I'm using an attiny microprocessor that uses around 6mA plus another 3mA for the LED. It periodically runs a servo ( Tower 9G ) that according to a few source online draws 120 - 200 mA ( for around 6 seconds ). (200 x 6)/3600 gives me .33 mAh. If I add the two together, I get a draw of 10 mAh a day. Now lets say i had a tiny battery, something like this one. that has 100 mAh. If i then add a solar panel like this that is capable of providing 45 mA in peak sun, It sould ba able to provide more than ample power to keep the battery fully charged indefinely ... are my calculations correct? or am I missing something?
You power budget looks ok. But the battery says:
"very important that you only use a LiIon/LiPoly constant-voltage/constant-current charger to recharge"
"Never charge or use unattended."
The battery claims to have overvoltage protection, but it's not clear how that is achieved. It may overheat and catch fire....particulary as it says that
"the batteries we sell do not have thermistors built in"
so-- don't burn your house down.
Lithium-Ion/Lithium-Polymer batteries must be handled and used with extreme care.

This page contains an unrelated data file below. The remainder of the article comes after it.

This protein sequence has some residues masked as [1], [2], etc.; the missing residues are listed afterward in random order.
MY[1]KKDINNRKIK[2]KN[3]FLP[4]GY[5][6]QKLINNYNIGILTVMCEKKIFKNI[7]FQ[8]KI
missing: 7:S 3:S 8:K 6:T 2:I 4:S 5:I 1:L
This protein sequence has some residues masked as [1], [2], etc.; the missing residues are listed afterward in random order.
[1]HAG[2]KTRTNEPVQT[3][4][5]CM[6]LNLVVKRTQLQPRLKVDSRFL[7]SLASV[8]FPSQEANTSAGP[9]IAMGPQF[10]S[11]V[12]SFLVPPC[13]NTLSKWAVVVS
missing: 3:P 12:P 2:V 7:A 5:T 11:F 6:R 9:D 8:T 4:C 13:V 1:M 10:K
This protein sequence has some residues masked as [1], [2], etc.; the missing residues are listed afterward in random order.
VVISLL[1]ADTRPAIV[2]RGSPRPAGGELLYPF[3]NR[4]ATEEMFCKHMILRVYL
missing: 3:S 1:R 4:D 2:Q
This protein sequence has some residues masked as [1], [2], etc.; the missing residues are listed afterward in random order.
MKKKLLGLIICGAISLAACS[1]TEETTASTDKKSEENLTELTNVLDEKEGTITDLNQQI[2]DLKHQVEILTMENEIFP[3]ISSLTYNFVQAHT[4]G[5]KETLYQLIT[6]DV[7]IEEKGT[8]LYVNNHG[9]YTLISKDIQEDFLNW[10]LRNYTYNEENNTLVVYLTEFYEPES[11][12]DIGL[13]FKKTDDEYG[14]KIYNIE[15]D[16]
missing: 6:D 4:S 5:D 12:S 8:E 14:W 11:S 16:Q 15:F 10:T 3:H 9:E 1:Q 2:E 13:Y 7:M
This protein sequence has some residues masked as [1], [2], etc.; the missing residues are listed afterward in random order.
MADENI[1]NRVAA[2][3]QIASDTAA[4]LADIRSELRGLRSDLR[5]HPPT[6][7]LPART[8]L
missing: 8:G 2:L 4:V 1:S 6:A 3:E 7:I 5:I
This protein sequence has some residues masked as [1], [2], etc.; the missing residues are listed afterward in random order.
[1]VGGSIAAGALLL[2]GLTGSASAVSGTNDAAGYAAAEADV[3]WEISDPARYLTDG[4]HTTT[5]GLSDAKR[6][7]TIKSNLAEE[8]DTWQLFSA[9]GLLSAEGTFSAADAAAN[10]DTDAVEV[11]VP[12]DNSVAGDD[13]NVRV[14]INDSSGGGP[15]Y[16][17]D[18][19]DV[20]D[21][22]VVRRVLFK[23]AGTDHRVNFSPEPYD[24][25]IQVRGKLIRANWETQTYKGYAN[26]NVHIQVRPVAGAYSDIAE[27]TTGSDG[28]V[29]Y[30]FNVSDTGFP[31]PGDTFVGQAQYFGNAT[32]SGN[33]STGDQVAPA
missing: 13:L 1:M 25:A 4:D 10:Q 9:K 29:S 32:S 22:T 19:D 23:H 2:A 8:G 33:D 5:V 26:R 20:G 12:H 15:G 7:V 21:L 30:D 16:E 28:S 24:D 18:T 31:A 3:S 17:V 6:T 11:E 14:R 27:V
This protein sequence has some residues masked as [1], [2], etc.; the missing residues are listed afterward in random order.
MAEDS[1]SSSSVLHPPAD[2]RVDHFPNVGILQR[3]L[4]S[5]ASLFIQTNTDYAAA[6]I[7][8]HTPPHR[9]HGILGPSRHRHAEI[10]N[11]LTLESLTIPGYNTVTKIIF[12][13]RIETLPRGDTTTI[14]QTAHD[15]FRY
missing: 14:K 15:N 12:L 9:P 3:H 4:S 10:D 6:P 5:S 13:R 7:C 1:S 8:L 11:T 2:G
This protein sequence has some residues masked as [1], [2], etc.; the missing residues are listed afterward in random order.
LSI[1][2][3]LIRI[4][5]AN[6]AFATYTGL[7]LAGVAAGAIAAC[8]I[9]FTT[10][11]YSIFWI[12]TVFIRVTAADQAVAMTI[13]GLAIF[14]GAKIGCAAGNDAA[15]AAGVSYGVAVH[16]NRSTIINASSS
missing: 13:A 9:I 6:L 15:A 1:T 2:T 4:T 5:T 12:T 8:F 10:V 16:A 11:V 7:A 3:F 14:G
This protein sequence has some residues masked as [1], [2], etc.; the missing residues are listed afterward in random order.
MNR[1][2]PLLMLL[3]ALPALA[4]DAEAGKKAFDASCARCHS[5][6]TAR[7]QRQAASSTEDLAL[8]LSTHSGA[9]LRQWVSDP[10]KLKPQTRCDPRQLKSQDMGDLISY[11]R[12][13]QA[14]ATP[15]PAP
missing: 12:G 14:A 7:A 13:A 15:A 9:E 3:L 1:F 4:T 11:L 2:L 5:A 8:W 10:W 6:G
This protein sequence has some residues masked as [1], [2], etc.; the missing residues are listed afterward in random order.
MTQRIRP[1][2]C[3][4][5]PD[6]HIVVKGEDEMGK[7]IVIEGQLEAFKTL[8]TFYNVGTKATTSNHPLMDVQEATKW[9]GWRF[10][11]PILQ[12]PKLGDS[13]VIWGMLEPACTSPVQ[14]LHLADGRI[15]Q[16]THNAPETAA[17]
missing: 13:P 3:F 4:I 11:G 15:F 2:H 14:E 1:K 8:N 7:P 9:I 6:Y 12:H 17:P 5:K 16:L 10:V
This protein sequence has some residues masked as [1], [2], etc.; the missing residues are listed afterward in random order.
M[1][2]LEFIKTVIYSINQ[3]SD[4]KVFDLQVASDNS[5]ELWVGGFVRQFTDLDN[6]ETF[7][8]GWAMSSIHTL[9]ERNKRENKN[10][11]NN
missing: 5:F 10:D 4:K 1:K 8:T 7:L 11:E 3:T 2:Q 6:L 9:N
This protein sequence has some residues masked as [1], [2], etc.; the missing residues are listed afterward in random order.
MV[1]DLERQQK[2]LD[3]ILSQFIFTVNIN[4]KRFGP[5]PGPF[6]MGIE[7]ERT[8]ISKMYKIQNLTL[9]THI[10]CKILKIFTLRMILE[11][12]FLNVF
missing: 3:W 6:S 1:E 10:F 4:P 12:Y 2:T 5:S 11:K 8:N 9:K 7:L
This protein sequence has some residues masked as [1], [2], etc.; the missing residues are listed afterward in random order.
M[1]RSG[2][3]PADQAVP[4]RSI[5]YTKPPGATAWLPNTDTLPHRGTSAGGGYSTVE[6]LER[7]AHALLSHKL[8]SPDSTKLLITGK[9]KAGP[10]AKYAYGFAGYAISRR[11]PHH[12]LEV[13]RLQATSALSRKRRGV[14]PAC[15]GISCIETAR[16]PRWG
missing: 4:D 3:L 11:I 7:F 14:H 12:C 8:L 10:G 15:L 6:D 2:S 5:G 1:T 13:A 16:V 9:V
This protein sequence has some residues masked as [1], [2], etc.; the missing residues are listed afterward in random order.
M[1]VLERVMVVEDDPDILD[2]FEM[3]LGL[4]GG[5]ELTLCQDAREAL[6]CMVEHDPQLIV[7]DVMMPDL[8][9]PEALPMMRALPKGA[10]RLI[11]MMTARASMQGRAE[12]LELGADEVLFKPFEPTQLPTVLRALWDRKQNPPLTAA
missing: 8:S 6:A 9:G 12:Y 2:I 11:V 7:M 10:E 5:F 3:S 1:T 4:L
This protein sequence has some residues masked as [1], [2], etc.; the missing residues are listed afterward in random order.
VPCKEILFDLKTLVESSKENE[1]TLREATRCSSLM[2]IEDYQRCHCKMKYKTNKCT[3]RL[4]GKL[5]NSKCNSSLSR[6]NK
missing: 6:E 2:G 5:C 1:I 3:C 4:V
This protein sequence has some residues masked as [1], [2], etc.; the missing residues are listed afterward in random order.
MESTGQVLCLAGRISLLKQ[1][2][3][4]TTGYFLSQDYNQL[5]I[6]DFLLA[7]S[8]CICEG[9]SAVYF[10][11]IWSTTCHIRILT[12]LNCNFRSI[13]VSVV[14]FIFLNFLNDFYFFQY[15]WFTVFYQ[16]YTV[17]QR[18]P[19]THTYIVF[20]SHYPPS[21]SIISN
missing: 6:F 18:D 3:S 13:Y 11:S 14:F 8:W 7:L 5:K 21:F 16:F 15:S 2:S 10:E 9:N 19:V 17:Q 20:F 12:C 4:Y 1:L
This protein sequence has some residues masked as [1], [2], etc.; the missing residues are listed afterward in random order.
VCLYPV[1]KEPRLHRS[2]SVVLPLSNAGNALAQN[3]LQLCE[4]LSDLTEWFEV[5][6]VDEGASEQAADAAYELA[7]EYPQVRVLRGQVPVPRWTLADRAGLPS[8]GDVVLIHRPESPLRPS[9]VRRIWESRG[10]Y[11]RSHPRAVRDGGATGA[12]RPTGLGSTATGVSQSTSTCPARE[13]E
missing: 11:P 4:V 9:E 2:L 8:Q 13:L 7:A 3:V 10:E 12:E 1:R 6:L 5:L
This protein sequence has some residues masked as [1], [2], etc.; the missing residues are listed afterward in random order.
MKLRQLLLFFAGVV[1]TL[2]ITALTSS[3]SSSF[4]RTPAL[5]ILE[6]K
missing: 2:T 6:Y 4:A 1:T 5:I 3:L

They are sensitive to over-charging, over-discharging, current draw above what they are rated for, temperature, mechanical force (eg. puncture to the soft casing), trickle charging... just to name a few.
Even if they have built-in protection circuitry, it is always best to have a solid understanding of the risks and safety precautions involved.
Also, with respect to charging, there are specific profiles that must be followed. Parameters will be given by the battery manufacturer for constant current and constant voltage levels required. A compatible charge circuit is absolutely required. Unless you have in-depth experience with this, just buy a reputable one, pre-made. The site your battery is from sells them.
45mA from your solar panel fits within the charge current listed in your datasheet, but that's in ideal light conditions. You may still run into problems of insufficient current from the panel. This could result in trickle-charging your battery, which can be damaging over a long period of time. If the charger protects against this, you could still run into intermittent/short charge periods, which is not ideal.
To learn more about Lithium Ion batteries, I would recommend doing some research online. Places like Battery University have a lot of good information.
Also consider using a different battery chemistry. For example, NiMH batteries are a lot more forgiving.
Otherwise, your choice of battery capacity should be sufficient for your application.
Use a MCP73831 li-ion charge controller. It is cheap, easy to use and will protect your battery against overcharging. Just make sure that the peak voltage from panels will not exceed chip's max input voltage when the battery is full.
Panel -> MCP73831 -> battery -> MCU